Nearly two-thirds of properties in Riverside are expected to be at risk from wildfires as climate change worsens over the next 30 years.
Los Angeles and Anaheim are most at risk to be hurt by by drought during that time, while San Bernardino residents face the most elevated risk among major Southern California cities for extreme heat as the planet continues to warm up.
These projections are part of a new database from Berkeley-based ClimateCheck Inc. The firm — a partnership between data, climate science and real estate experts — aims to drive home the effects of the global climate crisis by quantifying the potential risks posed to specific properties, cities and states, and then sharing those assessments with the public.
Among other things, the data shows that people and homes in California will be at a higher risk to be harmed by climate-related heat waves, drought and fire through at least 2050.
But the data also offers detailed and specific risk assessments. Residents can enter an address on the firm’s website and get a score, on a scale of 1 to 100, that describes and measures the potential for various climate-related risks for that property.
Real estate firms such as Redfin are picking up that data, and the company now includes ClimateCheck Risk Rating scores along with traditional housing market information, such as local school quality and neighborhood walkability, for its property listings.
“A home is the biggest financial investment most of us will ever make,” Redfin spokesperson Angela Cherry said. “Who doesn’t want to go into that with their eyes wide open, understanding all the possible risks?”
Statewide ClimateCheck risk scores also are available for all of the lower 48 states, with some interesting comparison points for California. And, starting Oct. 1, data for more than 300 cities nationwide will go live.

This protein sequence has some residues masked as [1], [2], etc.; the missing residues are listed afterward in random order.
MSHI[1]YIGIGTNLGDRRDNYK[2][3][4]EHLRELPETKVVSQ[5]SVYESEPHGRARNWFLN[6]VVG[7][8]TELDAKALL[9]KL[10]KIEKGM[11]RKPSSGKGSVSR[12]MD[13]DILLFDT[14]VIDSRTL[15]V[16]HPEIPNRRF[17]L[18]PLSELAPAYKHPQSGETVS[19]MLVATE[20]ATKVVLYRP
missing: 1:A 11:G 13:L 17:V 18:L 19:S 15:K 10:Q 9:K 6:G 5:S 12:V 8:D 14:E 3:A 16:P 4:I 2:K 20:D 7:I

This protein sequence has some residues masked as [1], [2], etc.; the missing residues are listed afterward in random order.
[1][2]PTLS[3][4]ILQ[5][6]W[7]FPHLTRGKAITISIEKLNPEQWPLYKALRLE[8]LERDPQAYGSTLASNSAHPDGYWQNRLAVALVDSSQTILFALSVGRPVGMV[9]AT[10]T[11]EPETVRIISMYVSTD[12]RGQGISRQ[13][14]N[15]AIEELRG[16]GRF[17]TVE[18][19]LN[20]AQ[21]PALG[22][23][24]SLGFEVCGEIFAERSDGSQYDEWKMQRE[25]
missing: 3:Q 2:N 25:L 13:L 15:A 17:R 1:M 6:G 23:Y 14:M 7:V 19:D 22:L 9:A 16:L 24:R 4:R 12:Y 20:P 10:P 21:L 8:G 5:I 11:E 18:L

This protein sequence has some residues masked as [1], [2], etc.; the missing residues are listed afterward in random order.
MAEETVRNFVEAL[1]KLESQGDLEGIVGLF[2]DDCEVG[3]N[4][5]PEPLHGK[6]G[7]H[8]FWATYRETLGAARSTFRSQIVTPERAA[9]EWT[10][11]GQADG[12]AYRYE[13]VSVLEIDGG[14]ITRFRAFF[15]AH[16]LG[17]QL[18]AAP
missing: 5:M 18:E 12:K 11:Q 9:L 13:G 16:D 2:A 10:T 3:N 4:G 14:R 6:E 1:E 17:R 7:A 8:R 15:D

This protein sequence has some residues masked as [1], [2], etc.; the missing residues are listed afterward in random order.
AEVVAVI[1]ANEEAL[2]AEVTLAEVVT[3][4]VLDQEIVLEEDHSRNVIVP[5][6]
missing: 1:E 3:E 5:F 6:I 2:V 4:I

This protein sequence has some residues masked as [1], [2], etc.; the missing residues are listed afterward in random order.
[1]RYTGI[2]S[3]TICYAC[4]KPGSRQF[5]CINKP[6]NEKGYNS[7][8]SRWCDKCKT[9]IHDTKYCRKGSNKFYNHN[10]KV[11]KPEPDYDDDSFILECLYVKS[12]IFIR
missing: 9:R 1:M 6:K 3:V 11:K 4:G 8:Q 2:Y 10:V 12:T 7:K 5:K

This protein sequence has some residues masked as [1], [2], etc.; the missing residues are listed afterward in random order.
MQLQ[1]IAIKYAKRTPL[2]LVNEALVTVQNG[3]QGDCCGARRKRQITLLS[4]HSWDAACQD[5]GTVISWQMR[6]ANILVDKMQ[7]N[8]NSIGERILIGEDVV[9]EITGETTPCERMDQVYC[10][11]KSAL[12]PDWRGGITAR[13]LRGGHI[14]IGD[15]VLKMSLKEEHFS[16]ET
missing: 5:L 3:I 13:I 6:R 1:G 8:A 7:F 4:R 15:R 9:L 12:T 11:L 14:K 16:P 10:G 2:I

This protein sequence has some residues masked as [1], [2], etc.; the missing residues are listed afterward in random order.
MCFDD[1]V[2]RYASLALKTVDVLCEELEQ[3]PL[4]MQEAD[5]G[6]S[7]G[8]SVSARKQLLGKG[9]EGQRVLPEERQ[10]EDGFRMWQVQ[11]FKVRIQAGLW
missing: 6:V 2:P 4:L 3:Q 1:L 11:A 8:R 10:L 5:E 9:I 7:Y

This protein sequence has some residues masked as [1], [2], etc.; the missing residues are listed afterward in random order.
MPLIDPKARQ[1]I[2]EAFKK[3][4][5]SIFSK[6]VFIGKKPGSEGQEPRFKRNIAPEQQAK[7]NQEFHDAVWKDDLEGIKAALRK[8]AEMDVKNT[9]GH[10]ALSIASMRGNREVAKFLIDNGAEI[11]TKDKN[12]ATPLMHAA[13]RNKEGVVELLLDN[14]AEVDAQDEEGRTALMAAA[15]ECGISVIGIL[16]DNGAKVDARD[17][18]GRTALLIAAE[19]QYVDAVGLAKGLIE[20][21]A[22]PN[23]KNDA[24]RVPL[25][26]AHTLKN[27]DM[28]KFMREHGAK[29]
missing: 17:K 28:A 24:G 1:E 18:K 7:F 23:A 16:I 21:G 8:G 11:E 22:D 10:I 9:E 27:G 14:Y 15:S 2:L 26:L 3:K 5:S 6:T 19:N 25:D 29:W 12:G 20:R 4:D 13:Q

Southern California News Group got a sneak peek at data for cities in Los Angeles, Orange, Riverside and San Bernardino counties. The reports show vast discrepancies in risks even between neighboring cities, and they offer tips for preventing and adapting to climate change.
Climate change has been seen as a global problem, viewed through the prism of large-scale natural disasters such as melting ice caps. It’s only recently been viewed as a practical issue, too, with climate change now linked to everything from wildfires that wipe out homes to heat waves that drive up hospitalizations and deaths.
Assessing climate risk, and using it in practical ways, isn’t entirely new. Big real estate firms and other companies have tracked climate data and used it to make investment decisions for some time, said Annie Preston, data science lead with ClimateCheck. Her firm’s primary focus, in fact, is to service such corporate customers, with options to buy climate risk reports in bulk or to have their experts monitor the risks connected to a portfolio of properties.
But company founder Cal Inman also wanted to make climate information available, for free, to the average resident and business owner. And Inman wanted to communicate that information in a way that …read more
Source:: Los Angeles Daily News
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